1. I cook from scratch. Few, if any, processed foods.

2. I shop farmer's markets for what's in season and base my meals around that.

3. We're not vegetarian, but we don't eat meat at every meal.

4. Popcorn is a staple snack : ).

5. Breakfast cereal is a treat--we do oatmeal, homemade granola (cheap!), pancakes, crepes, homemade bread, etc.

6. We don't waste anything if we can help it.

 

I could do it for less if the kids were younger and not eating as much. This is fairly comfortable for us. We could do less, but I'd have to work harder at it. We could spend more, but it's not a burden at the current budget.

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We're a family of 3, 4 for groceries if you count the cat, who can't eat cat food. We average 150.00 per week, more if dh goes. :glare: One teen boy who is never full. We live in a low cost of living area, but prices have jumped so much this summer. I'm spending at least 20-30 more per week than I did this spring.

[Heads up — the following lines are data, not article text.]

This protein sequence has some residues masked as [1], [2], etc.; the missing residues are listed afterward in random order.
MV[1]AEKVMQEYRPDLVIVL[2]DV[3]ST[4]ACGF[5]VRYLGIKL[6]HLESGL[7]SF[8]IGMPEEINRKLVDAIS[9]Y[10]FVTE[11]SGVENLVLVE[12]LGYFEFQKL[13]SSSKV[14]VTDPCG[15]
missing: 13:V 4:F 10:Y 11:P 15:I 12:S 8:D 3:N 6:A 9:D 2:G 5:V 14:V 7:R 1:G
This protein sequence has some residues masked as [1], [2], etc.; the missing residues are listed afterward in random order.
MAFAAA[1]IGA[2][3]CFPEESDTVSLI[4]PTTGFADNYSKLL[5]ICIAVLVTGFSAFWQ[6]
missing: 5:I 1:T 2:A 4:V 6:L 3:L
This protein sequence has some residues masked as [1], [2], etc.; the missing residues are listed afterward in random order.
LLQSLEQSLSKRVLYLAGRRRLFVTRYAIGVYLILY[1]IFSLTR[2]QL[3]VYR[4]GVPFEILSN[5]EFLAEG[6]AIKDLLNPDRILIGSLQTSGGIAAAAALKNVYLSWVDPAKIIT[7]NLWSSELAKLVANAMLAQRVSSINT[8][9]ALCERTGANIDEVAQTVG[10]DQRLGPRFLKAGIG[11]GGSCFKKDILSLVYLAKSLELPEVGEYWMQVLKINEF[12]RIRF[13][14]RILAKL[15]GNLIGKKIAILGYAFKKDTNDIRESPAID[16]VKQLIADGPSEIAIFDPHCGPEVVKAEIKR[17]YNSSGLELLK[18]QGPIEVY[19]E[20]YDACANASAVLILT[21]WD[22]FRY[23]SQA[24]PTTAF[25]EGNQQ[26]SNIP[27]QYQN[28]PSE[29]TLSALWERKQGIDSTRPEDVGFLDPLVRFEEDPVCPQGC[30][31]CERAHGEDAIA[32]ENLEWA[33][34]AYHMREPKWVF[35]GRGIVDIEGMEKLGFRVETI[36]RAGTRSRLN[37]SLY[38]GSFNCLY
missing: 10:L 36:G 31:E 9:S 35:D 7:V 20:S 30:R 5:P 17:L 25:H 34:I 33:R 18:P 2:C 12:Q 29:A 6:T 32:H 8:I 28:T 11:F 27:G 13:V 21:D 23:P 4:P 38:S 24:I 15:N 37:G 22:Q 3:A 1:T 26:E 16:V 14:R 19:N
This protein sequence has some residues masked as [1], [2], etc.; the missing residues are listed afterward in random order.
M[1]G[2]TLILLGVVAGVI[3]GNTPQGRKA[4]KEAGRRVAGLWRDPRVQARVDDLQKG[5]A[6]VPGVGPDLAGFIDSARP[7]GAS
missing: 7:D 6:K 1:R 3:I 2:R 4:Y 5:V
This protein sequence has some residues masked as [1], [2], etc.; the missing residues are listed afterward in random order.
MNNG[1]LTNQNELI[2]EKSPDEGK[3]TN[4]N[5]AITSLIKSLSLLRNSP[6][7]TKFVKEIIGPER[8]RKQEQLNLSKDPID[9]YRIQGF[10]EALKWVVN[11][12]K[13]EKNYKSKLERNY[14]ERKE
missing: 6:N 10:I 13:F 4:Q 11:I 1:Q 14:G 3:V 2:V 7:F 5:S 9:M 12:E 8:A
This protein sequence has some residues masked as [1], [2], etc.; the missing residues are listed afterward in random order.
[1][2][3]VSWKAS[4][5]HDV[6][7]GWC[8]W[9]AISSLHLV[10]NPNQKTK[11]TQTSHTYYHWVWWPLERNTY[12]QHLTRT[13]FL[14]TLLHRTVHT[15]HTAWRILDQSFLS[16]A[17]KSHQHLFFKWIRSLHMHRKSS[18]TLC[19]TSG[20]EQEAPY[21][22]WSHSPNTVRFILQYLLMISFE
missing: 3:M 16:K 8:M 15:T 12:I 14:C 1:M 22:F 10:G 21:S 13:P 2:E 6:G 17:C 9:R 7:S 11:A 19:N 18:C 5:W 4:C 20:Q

One way we've cut back is dh fishes, which he loves. For the price of a fishing license we've eaten fish at least twice a week all summer. He brings home bass or catfish and I have some in the freezer. Where we used to live he had to go to a Catfish farm and pay a lot per pound for catfish. Here he has found a few well-stocked ponds owned by a local person who lets anyone fish. I don't clean them :ack2: but they taste good.

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I think you can economize a bit but food prices will be sharply rising very soon- severe drought and other crop problems around the world. So try to buy cheaper but know that it will only keep you from spending more than you already do in the coming months. Thought I would warn you because otherwise you could do economizing things and feel like you aren't helping anything.

 

:iagree: